The thought of closing this facility is a travesty. Keep digging. You will come to the hidden agendas which are the real reason for this ridiculous decision.
Why would a council committed to the public sector privatize a city landmark?

You are right Daniel. The Bloedel is a gem and has for a long time been a good tourist attraction. The Canada Line construction interrupted the flow of visitors for two years, but that is now over and done with. It is foolish to shut that place.

When the Bloedel is closed the birds will have to be caught and caged, the resulting mortality rate through stress is likely to be high. It will be interesting to see how Vision spins that.

They'll need to take some Happy Planet Energy+ Health Shots to Boost Stamina and Focus.

Join up at friendsofthebloedel.ca

I'm confused to see this comment from L.F.R.: "Why would a council committed to the public sector privatize a city landmark?"
What in the actions of Vision have we seen that shows a commitment to the public sector? The significant decisions I have seen, particularly related to budgets and development, have all been directed to benefit the private sector through the erosion of the public sector and expense to the public.
There may be more news that will come out regarding the timing of the conservatory-closure decision, but my general sense is that it's simply a matter of poor planning and a failure to evalute the lost opportunity costs.

so , does one month of oustanding support make the other 11 months of poor attendance go away?

It suggests that the end of construction on Cambie combined with active promotion of the Conservatory create a very different financial picture to that used by the Parks Board to justify closure.

Dec 2008 revenue $12,193
Dec 2009 revenue $40,326

Westender, you ask why I would call the the current Vision Council committed to the public sector.
I say that because that is what they said when they were running in the last election.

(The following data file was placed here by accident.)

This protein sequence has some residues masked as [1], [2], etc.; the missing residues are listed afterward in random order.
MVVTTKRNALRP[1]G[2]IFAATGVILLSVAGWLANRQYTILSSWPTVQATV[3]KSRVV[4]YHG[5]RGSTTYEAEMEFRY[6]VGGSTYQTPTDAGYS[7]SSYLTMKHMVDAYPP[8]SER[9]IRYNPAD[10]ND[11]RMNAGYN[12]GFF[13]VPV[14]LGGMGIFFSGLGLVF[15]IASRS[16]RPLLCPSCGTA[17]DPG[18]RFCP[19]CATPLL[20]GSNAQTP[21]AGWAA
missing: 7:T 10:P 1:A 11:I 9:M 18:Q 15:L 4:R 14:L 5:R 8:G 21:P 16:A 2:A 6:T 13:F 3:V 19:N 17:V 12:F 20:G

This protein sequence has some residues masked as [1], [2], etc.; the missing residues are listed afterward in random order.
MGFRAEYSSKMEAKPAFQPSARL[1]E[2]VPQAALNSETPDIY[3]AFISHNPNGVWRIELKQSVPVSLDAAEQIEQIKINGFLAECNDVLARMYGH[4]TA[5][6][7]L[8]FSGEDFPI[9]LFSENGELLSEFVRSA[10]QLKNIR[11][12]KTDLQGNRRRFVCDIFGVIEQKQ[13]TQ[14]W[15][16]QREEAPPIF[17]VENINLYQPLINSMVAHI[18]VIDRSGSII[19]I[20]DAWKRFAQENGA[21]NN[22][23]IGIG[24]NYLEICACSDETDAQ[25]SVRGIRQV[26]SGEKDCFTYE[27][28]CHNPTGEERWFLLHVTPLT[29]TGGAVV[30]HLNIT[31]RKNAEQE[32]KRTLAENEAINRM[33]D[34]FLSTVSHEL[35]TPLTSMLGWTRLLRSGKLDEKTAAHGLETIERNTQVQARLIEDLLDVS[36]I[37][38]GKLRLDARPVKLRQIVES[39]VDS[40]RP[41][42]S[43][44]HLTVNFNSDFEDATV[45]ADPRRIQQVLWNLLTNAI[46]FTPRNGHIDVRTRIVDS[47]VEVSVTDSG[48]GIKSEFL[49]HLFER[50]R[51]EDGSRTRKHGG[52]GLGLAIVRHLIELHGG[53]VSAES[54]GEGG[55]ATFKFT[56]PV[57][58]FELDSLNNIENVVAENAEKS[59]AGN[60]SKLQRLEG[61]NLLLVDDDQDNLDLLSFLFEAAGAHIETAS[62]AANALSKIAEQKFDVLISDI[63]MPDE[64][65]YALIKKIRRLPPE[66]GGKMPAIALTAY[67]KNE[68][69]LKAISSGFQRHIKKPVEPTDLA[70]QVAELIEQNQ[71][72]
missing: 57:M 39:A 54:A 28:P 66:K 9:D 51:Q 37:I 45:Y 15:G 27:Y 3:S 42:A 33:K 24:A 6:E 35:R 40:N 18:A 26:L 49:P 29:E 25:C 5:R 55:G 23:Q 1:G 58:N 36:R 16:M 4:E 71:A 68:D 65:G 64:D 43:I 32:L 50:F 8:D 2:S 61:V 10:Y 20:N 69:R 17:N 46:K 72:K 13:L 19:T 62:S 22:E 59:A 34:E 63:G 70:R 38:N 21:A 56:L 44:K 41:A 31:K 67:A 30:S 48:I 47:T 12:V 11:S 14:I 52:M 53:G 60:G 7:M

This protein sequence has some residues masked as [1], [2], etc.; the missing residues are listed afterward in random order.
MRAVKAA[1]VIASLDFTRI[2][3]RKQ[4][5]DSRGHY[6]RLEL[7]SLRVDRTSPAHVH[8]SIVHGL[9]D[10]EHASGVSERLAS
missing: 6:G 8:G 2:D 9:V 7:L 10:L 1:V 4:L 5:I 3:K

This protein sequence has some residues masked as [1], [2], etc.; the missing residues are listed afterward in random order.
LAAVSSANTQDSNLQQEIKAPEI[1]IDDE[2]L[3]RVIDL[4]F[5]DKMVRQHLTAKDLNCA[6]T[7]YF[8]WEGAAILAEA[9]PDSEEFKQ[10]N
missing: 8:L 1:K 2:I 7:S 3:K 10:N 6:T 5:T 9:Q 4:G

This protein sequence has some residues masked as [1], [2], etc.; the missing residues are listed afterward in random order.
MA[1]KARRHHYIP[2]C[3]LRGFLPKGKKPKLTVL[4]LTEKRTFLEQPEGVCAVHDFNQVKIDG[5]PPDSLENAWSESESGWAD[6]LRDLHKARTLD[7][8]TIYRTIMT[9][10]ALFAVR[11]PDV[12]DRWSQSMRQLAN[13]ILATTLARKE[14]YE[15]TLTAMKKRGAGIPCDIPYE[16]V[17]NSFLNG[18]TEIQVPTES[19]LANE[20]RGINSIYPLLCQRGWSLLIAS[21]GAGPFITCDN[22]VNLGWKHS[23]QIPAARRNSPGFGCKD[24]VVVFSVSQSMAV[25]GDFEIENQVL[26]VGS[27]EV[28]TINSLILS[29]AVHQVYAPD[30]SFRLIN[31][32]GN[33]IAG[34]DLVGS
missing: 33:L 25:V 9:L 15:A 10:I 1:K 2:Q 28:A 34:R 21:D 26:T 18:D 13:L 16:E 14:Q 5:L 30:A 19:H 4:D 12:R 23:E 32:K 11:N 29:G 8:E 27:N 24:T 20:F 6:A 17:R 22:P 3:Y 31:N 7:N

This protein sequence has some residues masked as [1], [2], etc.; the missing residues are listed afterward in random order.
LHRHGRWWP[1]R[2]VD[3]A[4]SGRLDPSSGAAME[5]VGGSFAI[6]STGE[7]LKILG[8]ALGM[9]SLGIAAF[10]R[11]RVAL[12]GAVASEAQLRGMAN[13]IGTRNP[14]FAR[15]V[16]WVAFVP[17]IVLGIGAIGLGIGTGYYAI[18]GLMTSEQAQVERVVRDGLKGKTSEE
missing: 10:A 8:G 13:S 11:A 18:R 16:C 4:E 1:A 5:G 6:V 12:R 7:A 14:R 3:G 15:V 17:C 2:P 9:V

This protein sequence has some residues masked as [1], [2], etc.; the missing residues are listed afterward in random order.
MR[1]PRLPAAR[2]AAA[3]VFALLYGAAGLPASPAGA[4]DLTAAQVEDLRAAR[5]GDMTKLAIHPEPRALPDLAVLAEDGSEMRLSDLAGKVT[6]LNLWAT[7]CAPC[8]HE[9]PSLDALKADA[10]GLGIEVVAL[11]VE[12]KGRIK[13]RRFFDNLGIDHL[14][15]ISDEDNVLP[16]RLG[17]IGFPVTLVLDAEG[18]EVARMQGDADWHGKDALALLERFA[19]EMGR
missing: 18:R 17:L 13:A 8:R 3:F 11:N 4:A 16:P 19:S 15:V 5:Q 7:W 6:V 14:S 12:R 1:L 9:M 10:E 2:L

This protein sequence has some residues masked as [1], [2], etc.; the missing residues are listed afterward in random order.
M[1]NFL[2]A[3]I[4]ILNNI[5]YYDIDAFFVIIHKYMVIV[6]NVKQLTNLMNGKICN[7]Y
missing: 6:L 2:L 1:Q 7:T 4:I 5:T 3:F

That is what the last strike in Vancouver was all about. The wages had been predetermined by the settlement in Richmond. The reason the labor stoppage occurred was to take on and get rid of Sam Sullivan.
This strike galvanized the anti-Sam forces and brought in the results we saw.
It seems as though this Council is turning its back on the very people who payed the price to get them elected.
The closure and privatization of the Bloedel doesn't make sense. At least not from that perspective.
The real reasons will become apparent.


Have to agree with you, this doesn't pass the sniff test.... there is more to this than meets the eye.

Yes, there are great attendance number now, but where were all these people in the previous years? The Bloedel closure was not based on last years numbers alone, but based on a number of years which the Bloedel has lost money. You might say, well the numbers are here now. And I would agree with you, but will the same numbers be here for next year? Or the year after that? Or the year after that? I think the reasoning behind the closure is because the business is not sustainable. Number are good now, because people are aware it's going to be closed soon and some people want to see it one last time before it's gone.

I know my comments may not be popular here, but ask yourself what you think the attendance numbers would be if the Bloedel was not going to be closed?

Park Board Commissioner Iain Robertson was just on CKNW News. He verified and added to the story that you broke regarding expenditures at the Bloedel.
He stated that the Park Board had recently spent a million bucks to upgrade the Conservatory.
He mentioned issues such as infrastructure and greenhouse gasses.
He too, stated that the closure made no sense.
Could your blog please provide the text of the News item. It shows you how absurd this decision is.

Then I think, Red, we need to close Queen Elizabeth Park too...it doesn't make money either.
In my world of reasonable taxes and public facilities, there is merit in subsidizing community resources that have value - and the conservatory is one of these resources. Vision doesn't seem to agree.
And thank you L.F.R. for clarifying your comment. I agree that Vision is not behaving in a manner that reflects their election promises to the public.